J Integr Plant Biol ›› 2014, Vol. 56 ›› Issue (4): 400-410.DOI: 10.1111/jipb.12138

Special Issue: Rice Genomics and Agriculture

• Molecular Physiology • Previous Articles     Next Articles

The rice OsV4 encoding a novel pentatricopeptide repeat protein is required for chloroplast development during the early leaf stage under cold stress

Xiaodi Gong1†, Qianqian Su1†, Dongzhi Lin1†*, Quan Jiang1, Jianlong Xu2, Jianhui Zhang1, Sheng Teng3 and Yanjun Dong1*   

  1. 1Development Center of Plant Germplasm Resources, College of Life and Environmental Sciences, Shanghai Normal University, Shanghai, China
    2Institute of Crop Sciences, the Chinese Academy of Agricultural Sciences, Beijing, China
    3Institute of Plant Physiology and Ecology, Shanghai Institute for Biological Sciences, the Chinese Academy of Sciences, Shanghai, China
  • Received:2013-10-24 Accepted:2013-11-27 Published:2013-11-30
  • About author:These authors contributed equally to this work.
    **Corresponding E-mail: dzlin@shnu.edu.cn; dong@shnu.edu.cn

Abstract:

Pentatricopeptide repeat (PPR) proteins, characterized by tandem arrays of a 35 amino acid motif, have been suggested to play central and broad roles in modulating the expression of organelle genes in plants. However, the molecular mechanisms of most rice PPR genes remains unclear. In this paper, we isolated and characterized a temperature-conditional virescent mutant, OsV4, in rice (Oryza sativa cultivar Jiahua1 (WT, japonica rice variety)). The mutant displays albino phenotype and abnormal chloroplasts at the three leaf stage, which gradually turns green after the four leaf stage at a low temperature (20 °C). But the mutant always develops green leaves and well-developed chloroplasts at a high temperature (32 °C). Genetic and molecular analyses uncovered that OsV4 encodes a novel chloroplast-targeted PPR protein including four PPR motifs. Further investigations show that the mutant phenotype is associated with changes in chlorophyll content and chloroplast development. The OsV4 transcripts only accumulate to high levels in young leaves, indicating that its expression is tissue-specific. In addition, transcript levels of some ribosomal components and plastid-encoded polymerase-dependent genes are dramatically reduced in the albino mutants grown at 20 °C. These findings suggest that OsV4 plays an important role during early chloroplast development under cold stress in rice.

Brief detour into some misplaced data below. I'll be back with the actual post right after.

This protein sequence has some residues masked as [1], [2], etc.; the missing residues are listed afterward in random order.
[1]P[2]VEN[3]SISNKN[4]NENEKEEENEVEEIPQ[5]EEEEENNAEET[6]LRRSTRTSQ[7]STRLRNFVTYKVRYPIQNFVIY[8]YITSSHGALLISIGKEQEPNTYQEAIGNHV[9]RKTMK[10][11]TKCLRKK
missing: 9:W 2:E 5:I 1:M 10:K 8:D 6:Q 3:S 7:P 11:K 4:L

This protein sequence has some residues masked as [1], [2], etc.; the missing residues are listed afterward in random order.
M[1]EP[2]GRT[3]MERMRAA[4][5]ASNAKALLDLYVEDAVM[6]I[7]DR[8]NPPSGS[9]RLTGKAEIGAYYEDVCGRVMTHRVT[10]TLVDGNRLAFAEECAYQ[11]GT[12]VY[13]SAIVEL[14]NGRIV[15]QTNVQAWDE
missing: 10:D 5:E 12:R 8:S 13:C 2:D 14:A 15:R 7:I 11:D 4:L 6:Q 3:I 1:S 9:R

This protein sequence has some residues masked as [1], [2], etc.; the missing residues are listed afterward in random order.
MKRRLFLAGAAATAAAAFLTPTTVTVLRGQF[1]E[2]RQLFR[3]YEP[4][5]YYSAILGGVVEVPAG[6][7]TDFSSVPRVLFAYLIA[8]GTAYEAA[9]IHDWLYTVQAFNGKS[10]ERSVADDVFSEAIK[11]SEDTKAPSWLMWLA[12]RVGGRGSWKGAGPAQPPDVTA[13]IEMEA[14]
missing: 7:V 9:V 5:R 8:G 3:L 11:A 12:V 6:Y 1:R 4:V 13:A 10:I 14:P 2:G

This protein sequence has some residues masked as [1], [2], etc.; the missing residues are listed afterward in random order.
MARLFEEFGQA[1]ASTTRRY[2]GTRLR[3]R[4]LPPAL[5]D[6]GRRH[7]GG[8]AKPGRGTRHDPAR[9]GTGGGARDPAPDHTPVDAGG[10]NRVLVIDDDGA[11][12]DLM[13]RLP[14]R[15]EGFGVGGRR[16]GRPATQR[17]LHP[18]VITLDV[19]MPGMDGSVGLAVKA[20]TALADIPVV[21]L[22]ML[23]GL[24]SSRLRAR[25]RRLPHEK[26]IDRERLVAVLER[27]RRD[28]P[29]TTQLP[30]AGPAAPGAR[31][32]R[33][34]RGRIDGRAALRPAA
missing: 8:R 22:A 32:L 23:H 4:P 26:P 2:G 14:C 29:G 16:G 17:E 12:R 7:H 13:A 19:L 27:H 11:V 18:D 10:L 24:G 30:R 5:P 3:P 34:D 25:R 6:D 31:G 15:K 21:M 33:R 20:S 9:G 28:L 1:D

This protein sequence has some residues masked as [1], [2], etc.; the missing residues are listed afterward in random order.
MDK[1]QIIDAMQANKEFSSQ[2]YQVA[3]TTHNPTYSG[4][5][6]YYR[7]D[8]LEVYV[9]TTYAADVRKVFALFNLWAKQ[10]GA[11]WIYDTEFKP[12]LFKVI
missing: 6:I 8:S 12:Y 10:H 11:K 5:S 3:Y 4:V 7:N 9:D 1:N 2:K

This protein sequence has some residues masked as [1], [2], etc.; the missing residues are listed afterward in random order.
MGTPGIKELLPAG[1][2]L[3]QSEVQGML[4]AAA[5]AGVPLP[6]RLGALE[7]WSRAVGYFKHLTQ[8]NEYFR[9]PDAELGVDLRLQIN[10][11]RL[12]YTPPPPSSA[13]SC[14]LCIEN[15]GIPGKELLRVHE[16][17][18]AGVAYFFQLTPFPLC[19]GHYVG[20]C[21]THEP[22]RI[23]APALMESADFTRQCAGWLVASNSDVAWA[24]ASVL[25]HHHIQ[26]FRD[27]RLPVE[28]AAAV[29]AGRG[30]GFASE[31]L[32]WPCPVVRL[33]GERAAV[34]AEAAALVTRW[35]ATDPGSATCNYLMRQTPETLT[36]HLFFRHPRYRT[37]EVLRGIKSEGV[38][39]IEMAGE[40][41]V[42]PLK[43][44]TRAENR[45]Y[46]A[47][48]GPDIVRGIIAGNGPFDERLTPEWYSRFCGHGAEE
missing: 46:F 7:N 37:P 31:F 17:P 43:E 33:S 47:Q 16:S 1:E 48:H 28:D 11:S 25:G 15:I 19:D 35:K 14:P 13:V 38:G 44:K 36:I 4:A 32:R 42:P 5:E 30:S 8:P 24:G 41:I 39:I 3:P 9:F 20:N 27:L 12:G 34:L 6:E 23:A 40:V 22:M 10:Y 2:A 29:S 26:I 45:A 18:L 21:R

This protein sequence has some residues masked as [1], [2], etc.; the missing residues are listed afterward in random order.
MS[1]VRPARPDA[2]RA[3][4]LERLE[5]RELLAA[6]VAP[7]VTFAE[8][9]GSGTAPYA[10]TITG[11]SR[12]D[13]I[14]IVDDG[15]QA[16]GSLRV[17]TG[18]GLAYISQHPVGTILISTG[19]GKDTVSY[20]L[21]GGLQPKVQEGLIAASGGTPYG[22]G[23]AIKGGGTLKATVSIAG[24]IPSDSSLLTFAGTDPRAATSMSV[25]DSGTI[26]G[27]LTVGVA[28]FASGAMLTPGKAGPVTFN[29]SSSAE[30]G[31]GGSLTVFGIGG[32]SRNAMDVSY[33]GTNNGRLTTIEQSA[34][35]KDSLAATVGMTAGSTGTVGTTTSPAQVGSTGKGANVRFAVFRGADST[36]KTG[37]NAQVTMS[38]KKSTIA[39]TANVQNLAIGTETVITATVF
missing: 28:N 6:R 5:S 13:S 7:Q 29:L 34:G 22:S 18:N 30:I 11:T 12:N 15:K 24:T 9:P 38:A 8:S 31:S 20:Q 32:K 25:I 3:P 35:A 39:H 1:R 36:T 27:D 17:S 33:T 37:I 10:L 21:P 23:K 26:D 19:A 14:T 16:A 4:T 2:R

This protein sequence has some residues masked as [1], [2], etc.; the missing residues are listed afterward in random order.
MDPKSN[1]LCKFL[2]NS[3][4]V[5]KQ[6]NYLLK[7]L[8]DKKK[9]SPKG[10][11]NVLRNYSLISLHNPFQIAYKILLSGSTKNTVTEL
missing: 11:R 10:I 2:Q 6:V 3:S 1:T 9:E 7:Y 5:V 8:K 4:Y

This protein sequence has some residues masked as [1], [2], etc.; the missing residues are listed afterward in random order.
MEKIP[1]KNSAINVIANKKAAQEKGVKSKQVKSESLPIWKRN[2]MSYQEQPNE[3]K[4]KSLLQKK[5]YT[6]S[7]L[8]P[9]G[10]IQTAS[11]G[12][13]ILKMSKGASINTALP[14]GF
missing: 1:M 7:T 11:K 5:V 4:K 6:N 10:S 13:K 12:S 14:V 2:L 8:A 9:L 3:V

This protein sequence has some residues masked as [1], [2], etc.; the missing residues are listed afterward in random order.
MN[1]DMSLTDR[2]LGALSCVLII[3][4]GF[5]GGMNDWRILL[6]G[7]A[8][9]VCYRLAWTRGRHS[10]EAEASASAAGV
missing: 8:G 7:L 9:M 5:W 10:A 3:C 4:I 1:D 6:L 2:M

Gong X, Su Q, Lin D, Jiang Q, Xu J, Zhang J, Teng S, Dong Y (2014) The rice OsV4 encoding a novel pentatricopeptide repeat protein is required for chloroplast development during the early leaf stage under cold stress. J Integr Plant Biol 56: 400–410. doi: 10.1111/jipb.12138

Key words: Chloroplast development, pentatricopeptide repeat, plastid-encoded polymerase, rice, virescent

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